Youth have something important to say. Are you listening?
States and municipalities across the nation are recognizing that youth have an essential voice to contribute to local discussions and decision making and are acting to increase youth participation on advisory boards, commissions and councils.
The benefit of youth participation is two-fold: adding a valuable youth voice to decision making and laying the groundwork for student efficacy. Students represent a valuable on-the-ground viewpoint that should be considered when making decisions, not just on schools and education, but on a wide variety of issues from career preparation to substance abuse and environmental concerns. At the same time that youth participants contribute to the quality of discussion and decision-making, students benefit by active engagement with political and civic life. Research demonstrates that a major reason most millennials and youth don’t vote is that they don’t believe they can make a difference. Board service is an opportunity to empower youth and demonstrate that students can change their communities for the good.
States and municipalities have taken a variety of approaches to including youth in an advisory capacity, ranging from designating youth positions on boards and commissions to creating youth advisory councils and approving youth participation in election activities.
Last year, New Jersey created the New Jersey Advisory Council on Youth and Collegiate Affairs as the advisory body to the Legislature and relevant state departments. Youth council members develop new statewide initiatives related to youth and education, serve as ambassadors to encourage youth participation in civic activities and develop partnerships to provide services to students. Louisiana legislation from 2015 urges local school boards to provide for high school student participation in an advisory capacity through methods such as superintendent advisory councils, student affairs committees and appointing high school youth to serve as student representatives on district school boards.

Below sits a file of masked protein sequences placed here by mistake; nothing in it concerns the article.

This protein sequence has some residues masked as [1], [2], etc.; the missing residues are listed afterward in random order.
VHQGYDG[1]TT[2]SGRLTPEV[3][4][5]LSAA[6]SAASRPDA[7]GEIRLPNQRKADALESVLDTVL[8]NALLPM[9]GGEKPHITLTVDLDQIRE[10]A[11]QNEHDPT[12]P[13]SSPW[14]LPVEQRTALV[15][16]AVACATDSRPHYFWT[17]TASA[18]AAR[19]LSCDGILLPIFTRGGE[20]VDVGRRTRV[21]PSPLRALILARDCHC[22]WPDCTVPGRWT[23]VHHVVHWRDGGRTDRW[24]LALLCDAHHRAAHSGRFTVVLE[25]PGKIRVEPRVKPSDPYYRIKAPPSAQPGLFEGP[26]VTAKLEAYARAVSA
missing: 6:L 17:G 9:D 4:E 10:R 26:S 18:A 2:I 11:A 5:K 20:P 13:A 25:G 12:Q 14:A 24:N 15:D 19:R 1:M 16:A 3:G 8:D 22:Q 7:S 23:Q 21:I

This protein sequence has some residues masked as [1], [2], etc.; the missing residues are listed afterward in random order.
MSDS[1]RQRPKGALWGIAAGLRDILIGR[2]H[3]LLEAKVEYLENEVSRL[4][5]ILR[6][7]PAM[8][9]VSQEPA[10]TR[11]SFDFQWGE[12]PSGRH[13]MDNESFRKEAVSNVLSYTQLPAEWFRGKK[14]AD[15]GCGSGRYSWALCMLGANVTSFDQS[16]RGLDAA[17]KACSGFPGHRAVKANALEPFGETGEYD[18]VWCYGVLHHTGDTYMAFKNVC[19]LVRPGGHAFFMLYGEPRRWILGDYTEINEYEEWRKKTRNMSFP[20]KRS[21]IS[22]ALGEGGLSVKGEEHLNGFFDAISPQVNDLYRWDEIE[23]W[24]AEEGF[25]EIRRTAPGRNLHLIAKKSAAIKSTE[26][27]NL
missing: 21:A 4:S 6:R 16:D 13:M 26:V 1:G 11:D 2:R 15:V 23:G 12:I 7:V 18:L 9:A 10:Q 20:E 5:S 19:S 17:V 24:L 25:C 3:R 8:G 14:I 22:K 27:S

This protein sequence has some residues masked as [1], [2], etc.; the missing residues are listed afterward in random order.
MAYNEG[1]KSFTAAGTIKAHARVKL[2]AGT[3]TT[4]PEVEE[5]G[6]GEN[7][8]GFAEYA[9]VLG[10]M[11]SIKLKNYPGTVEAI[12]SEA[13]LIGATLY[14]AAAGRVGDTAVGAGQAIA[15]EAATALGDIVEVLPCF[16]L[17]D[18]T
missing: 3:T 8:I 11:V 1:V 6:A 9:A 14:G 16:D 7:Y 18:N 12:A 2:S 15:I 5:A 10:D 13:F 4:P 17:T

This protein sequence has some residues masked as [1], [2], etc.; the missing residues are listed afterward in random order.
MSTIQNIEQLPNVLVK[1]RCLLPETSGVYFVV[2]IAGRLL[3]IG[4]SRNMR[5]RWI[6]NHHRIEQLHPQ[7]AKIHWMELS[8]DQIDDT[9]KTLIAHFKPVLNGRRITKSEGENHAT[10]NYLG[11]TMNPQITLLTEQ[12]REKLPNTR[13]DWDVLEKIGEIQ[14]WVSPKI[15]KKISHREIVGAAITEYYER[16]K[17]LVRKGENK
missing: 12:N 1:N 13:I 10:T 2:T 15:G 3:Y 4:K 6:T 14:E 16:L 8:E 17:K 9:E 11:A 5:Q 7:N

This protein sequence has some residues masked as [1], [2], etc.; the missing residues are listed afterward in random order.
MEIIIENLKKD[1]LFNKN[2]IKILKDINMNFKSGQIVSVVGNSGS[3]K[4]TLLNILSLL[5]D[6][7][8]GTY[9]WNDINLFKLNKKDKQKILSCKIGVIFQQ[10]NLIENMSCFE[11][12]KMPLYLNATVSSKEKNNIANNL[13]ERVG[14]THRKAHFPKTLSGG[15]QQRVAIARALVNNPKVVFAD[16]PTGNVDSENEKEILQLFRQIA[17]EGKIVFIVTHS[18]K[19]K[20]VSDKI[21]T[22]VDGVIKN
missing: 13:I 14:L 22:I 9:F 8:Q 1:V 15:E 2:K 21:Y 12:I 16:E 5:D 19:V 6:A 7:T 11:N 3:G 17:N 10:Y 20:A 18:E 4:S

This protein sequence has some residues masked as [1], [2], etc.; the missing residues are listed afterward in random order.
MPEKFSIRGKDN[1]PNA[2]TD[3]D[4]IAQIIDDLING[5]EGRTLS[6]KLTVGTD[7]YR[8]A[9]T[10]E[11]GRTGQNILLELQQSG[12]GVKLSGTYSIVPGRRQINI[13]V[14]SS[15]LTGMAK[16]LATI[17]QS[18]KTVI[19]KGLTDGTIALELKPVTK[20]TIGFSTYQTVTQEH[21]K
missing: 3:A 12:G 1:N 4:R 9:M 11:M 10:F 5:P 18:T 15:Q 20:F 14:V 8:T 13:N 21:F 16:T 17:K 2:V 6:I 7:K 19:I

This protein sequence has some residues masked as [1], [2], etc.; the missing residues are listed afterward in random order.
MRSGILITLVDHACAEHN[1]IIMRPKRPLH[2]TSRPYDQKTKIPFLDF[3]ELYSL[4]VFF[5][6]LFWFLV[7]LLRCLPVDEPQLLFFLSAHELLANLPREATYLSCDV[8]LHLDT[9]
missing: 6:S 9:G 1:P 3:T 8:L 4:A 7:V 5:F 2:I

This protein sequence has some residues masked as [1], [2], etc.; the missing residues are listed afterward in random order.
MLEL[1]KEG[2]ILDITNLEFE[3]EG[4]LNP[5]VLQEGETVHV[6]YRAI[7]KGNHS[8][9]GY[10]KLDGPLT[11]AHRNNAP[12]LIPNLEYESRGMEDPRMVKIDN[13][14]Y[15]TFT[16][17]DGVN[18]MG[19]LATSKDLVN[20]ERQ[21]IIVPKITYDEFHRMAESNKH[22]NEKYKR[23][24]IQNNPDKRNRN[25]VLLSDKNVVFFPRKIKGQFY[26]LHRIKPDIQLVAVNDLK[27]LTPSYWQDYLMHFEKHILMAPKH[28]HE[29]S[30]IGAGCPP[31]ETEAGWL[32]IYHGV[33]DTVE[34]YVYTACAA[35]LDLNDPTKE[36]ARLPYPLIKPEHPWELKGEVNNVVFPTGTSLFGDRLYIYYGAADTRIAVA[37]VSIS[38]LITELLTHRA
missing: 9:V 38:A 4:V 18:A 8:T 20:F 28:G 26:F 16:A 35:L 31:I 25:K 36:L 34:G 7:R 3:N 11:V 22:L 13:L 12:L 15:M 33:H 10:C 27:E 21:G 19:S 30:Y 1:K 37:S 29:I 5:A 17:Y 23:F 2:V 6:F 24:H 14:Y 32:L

Local efforts often go further. The Carver Minnesota City Council voted earlier this month to allow students in grades 9-12 to hold seats on the city’s advisory commissions. One seat on each commission will be reserved for students. Southeast Idaho’s Pocatello/Chubbuck Mayors’ 36-member Youth Advisory Council is made up of local students in grades 9-12. The youth council is a way for youths to express their views and advise the Pocatello and Chubbuck mayors and city councils on issues of importance to youths, as well as promoting civic pride, training opportunities and civics learning experiences.
Some states are finding creative ways of engaging youth in election experiences even before they are eligible to vote. New York recently passed legislation permitting students age 17 and older to serve as election inspectors or poll clerks, and to be recorded in attendance if their election service takes place while school is in session.
Want to learn more about what states are doing to promote youth civic engagement on boards and commissions? Education Commission of the States maintains a free and comprehensive database tracking state legislation across a host of issues, including civics. Whether you are interested in course and graduation requirements for civics, legislation on the pledge of allegiance or service-learning strategies for youth, you can browse our civics databases or search particular issues or states. Check out our civics database, which provides a brief summary of state civics legislation and links directly to the bill language.
Jan Brennan is a project specialist for the National Center for Learning and Civic Engagement at the Education Commission of the States. Contact her at email@example.com or (303) 299.3661.